Histone deacetylase (HDAC) inhibitors, which are anticancer drugs, have also been shown to increase lifespan. In 2002, the HDAC inhibitor PBA (4-phenylbutyrate) was been shown to increase the lifespan of flies by 41%. Ironically, it should be noted that these HDAC inhibitors are anticancer drugs because they inhibit cell survival promote the apoptosis (death) of cells, and thus their utility as lifespan-extending drugs seems initially contradictory.

The last and most exotic lifespan-extending drugs to date undoubtedly are neurological medications. It is extremely surprising that drugs that target the brain have an effect on lifespan, which has led to much speculation. An anticonvulsant, the T-type Ca+2 inhibitor ethosuximide, and an antidepressant, the serotonin receptor antagonist mianserin to extend the lifespan of flies and worms, respectively.

Altogether, a handful of drugs—several sirtuin activators, an mTOR inhibitor, two catalase mimetics, an HDAC inhibitor, several anticonvulsants, and several serotonin antagonists—have been shown to extend the lifespan of lower animals, such as yeast, worms, flies, fish, and mice. The identification of these lifespan-extending drugs is extremely exciting, and offers a potential avenue to possibly extend the lifespan of human beings.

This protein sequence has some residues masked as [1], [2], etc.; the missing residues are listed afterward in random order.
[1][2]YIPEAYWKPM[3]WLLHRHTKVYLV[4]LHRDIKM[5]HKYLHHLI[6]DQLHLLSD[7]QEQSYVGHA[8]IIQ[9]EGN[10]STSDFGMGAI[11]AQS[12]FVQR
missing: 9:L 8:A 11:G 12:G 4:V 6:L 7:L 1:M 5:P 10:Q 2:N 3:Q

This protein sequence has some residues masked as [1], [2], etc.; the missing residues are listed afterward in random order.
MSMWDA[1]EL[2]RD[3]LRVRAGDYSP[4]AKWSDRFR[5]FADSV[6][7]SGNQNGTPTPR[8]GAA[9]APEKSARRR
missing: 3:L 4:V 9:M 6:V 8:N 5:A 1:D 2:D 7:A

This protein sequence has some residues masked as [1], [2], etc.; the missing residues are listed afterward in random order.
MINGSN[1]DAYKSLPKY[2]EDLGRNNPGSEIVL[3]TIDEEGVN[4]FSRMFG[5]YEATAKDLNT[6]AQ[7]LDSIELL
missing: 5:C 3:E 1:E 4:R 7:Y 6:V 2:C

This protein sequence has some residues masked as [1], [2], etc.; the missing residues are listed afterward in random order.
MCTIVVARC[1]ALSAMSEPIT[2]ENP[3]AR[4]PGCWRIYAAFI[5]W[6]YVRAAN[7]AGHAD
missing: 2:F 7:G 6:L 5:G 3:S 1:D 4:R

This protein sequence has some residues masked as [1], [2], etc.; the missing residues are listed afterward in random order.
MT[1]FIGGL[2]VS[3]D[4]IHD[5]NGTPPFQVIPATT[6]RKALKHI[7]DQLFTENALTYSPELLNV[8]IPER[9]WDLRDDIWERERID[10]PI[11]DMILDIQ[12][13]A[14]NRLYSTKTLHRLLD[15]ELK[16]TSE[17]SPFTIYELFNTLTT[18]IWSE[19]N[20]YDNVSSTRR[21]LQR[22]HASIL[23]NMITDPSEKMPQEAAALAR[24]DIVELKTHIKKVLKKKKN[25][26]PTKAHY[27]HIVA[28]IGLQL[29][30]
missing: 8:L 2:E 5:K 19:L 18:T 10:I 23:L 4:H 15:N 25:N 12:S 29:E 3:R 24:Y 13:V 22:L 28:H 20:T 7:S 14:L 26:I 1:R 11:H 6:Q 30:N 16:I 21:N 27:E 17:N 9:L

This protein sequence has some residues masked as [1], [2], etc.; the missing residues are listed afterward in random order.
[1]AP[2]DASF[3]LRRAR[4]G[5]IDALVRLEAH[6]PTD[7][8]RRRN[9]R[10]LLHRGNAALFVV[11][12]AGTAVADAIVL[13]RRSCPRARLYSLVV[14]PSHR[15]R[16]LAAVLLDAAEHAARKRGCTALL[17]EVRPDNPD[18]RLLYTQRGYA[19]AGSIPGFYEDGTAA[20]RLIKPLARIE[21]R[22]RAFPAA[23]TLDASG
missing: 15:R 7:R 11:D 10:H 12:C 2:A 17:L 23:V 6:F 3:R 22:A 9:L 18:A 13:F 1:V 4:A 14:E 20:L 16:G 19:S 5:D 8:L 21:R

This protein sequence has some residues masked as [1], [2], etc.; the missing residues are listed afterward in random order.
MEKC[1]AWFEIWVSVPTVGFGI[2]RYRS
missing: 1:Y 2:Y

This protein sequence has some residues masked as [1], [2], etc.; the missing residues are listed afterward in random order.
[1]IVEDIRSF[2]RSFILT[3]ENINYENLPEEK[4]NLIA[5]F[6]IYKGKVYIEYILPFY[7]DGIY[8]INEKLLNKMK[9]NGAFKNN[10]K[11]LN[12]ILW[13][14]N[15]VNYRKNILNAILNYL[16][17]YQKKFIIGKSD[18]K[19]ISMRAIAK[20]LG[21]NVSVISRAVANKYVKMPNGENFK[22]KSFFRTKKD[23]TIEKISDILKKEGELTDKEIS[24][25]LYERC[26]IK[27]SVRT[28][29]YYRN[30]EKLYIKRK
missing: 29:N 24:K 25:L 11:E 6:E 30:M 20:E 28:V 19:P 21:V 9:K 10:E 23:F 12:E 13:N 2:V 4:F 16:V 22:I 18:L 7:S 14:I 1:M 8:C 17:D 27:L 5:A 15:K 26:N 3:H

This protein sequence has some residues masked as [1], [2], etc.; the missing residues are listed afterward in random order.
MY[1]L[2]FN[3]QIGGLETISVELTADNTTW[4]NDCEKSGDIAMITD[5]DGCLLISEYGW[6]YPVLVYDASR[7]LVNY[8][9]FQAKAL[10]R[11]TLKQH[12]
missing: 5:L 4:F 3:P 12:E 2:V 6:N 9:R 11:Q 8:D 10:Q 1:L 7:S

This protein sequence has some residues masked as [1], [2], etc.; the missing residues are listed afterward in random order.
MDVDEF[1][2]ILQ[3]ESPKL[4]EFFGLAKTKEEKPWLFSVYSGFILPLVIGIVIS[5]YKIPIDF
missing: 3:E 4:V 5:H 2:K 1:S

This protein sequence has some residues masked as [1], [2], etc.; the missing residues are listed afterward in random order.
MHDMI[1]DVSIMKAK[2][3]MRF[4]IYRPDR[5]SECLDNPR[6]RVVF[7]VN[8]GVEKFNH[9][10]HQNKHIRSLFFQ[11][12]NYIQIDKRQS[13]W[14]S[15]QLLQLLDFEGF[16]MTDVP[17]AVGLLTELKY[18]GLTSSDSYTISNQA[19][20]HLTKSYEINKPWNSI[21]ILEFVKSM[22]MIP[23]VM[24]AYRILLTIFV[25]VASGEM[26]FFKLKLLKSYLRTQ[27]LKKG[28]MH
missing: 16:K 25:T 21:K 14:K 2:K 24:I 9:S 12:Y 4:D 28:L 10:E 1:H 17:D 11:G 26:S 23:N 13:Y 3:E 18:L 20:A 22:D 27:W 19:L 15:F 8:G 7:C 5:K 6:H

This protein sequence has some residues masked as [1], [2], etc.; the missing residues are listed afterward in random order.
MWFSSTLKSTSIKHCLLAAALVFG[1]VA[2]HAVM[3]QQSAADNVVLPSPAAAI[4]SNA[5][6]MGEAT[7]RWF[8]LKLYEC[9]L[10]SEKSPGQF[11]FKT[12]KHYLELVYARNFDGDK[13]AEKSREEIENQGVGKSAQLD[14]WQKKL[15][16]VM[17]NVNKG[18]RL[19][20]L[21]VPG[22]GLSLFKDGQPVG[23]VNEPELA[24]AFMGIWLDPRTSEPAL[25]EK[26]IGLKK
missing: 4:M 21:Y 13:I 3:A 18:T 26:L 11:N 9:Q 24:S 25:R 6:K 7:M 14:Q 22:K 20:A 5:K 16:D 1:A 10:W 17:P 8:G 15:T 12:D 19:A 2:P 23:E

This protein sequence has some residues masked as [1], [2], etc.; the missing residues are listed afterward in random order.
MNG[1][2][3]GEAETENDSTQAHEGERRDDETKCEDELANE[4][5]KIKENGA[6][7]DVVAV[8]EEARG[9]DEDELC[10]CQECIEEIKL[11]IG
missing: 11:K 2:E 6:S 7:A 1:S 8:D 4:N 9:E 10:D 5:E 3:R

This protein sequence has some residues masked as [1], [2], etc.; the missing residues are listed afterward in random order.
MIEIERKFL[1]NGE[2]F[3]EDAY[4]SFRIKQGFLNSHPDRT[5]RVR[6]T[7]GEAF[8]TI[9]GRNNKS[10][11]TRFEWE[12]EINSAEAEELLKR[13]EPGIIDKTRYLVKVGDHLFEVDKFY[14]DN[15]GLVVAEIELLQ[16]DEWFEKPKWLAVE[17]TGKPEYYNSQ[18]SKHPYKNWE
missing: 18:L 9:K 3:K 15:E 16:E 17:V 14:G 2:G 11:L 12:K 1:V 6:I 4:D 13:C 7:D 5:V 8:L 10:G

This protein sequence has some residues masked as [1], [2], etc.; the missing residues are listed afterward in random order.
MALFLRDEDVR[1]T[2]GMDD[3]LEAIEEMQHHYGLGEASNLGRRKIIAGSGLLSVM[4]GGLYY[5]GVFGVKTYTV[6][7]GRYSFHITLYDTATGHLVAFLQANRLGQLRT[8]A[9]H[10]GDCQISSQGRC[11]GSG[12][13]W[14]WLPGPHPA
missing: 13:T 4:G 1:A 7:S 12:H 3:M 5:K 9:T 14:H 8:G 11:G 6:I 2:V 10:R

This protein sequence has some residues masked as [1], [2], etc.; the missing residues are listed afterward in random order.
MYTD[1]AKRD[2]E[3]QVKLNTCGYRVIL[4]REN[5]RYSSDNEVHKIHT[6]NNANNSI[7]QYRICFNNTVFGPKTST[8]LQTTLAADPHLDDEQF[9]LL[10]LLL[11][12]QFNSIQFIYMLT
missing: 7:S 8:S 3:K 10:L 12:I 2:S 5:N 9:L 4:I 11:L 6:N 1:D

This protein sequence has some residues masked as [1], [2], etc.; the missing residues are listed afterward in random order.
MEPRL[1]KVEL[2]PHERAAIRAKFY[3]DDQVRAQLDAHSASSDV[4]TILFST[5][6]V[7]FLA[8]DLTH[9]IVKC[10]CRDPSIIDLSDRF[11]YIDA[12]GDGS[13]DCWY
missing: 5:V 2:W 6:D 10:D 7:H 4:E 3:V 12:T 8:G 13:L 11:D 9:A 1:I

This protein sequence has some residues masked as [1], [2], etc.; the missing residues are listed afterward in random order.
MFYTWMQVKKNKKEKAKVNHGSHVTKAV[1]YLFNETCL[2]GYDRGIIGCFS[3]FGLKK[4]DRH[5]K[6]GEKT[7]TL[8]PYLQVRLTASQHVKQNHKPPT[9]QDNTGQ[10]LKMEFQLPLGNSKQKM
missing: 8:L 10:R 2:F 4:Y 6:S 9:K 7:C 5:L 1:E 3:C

How long will it take before we can extend the lifespan of human beings by feeding them with drugs? This is a difficult question – considering that it takes so many circumlocutions to get FDA approval for drugs to treat relatively “simple” diseases (such as bacterial infection), it is undoubtedly going to be much more difficult to get FDA approval for a drug that can “treat” the most complicated disease of all – aging. However, at the very least, there is the hope that these drugs (particularly sirtuin activators) can be rushed into the clinic to treat aging-associated diseases, such as diabetes, obesity, or cardiovascular disease.

The usage of lifespan-extending drugs to treat aging-associated diseases is a novel therapeutic strategy with significant potential to alleviate the disease and suffering of humans.

Correspondence should be addressed to: Kyle M. Loh (kyle.m.loh@gmail.com). Referenced scientific publications available upon request.